Standard MRI scans have so far been unable to produce satisfactory images of nerve bundles. However, this is now possible using an MRI technique called Diffusion Tensor Imaging (DTI). Matthan Caan succeeded in improving the DTI method during his PhD research at TU Delft, enabling him to produce more accurate images of the damage that radiotherapy and chemotherapy cause in young leukaemia patients.
With MRI, images can be obtained of various parts of the body. Unfortunately, these scans are not sufficiently refined for the imaging of nerve bundles. Matthan Caan concentrated on adjusting the conventional MRI technique via diffusion tensor imaging (DTI), so that better images of the nerve bundles could be obtained.
Via DTI, a method that is under considerable development, changes in the so-called white matter of the brain can be mapped. These changes can be caused by the ageing process or by Alzheimer's disease, among other things.
The white matter contains the connections between the nerve cells, and the principle of DTI concerns the movement of water molecules within the white matter. The molecules can move easily along the length of the nerve bundle, but not so easily on the perpendicular. This is because they are obstructed by the wall of the nerve cell and a protective layer (of myelin). Using DTI, the difference in the water molecules' freedom of movement allows conclusions to be drawn on the health of the nerve bundles in the white matter.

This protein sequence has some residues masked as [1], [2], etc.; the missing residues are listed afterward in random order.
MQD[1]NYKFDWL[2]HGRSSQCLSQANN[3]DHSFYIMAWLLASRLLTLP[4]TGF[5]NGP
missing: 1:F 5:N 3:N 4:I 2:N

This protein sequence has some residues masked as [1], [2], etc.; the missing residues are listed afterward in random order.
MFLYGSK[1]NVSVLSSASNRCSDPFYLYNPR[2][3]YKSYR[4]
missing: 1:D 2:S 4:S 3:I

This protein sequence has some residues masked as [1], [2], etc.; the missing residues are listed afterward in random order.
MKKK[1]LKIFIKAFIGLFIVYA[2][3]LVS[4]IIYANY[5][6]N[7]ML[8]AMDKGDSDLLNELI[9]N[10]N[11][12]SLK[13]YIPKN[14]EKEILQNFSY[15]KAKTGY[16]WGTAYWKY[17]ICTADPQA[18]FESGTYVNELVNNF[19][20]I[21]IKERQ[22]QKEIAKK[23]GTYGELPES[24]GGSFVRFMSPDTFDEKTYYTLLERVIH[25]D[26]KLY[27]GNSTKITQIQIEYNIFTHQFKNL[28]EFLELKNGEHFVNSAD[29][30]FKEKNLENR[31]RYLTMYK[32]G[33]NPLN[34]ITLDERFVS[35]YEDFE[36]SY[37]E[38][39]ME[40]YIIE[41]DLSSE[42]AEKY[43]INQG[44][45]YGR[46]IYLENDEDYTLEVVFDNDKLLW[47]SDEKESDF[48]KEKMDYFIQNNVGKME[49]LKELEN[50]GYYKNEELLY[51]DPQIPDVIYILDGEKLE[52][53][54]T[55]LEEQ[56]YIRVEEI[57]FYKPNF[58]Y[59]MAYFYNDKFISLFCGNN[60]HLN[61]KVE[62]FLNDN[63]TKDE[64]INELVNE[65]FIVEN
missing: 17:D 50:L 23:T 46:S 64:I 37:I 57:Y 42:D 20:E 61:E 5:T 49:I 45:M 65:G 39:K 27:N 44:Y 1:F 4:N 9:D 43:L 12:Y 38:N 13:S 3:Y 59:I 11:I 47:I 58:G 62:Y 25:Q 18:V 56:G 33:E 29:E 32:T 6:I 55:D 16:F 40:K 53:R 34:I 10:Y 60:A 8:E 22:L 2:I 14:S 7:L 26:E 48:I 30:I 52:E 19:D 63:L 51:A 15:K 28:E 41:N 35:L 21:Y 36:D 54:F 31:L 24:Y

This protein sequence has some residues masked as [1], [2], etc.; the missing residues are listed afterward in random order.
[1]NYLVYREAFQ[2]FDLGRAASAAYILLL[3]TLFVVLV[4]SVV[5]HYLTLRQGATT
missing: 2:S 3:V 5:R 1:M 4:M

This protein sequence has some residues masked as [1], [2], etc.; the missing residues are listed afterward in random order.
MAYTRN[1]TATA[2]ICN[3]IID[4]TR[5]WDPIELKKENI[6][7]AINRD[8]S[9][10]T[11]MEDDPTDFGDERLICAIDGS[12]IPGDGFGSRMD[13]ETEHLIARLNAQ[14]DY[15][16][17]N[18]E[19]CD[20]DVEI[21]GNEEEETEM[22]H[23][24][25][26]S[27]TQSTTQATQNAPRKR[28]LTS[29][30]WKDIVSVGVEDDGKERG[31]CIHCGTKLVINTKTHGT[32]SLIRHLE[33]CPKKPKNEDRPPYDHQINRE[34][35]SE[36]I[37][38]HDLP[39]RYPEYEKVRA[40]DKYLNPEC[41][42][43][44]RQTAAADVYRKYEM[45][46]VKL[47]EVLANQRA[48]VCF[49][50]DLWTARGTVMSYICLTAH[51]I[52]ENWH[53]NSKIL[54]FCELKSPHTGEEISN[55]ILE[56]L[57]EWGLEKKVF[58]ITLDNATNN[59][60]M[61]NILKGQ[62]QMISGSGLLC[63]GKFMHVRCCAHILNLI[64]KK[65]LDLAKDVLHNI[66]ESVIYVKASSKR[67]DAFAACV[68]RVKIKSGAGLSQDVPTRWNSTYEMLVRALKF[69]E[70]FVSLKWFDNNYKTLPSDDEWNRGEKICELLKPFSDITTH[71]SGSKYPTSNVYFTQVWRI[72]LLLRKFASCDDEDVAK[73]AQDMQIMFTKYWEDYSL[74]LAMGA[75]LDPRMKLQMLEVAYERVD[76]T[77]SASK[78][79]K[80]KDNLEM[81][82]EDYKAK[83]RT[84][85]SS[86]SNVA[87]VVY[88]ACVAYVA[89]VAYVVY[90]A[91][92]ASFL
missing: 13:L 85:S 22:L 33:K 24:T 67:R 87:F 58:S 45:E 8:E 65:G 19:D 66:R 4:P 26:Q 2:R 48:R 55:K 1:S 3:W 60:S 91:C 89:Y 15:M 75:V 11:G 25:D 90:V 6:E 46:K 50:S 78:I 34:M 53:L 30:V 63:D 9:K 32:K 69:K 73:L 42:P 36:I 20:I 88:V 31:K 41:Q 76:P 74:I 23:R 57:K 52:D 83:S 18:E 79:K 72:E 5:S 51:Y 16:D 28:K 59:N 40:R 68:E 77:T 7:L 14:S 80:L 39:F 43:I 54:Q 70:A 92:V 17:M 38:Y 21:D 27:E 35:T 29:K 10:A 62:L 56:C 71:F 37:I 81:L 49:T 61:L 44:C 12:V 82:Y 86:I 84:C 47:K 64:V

Caan succeeded in improving the DTI method during his research in collaboration with his supervisor, Dr Frans Vos. He demonstrated this at the Academic Medical Centre in Amsterdam, through research into the side effects of chemotherapy on the brains of young cancer patients. "Usually, the scans are examined point by point. We combine measurements over a much bigger range, examining the whole nerve bundle." This allowed Caan to show that a lower dose of chemotherapy treatment causes much less damage to the brain.
"In a conventional DTI analysis, all the voxels (3D pixels) are considered independently," says Caan. "However, we expect that, because of the many connections in the brain, more areas are involved in complex brain diseases, such as schizophrenia. We have therefore introduced a self-learning system that can perform a comparative study of these areas."
Rotterdam Scan Study
DTI images could eventually be used for early diagnosis of Alzheimer's disease, for example. This would be possible by analysing changes in the white matter among large groups. Extensive population studies are necessary in order to allow differences between groups of patients to be shown statistically.
In the coming years, the Delft research group, Quantitative Imaging, led by Professor Lucas van Vliet and in which Caan carried out his research, will benefit from the Rotterdam Scan Study, in which 5,000 people are participating. It is expected that a substantial statistical basis will be available in five years.
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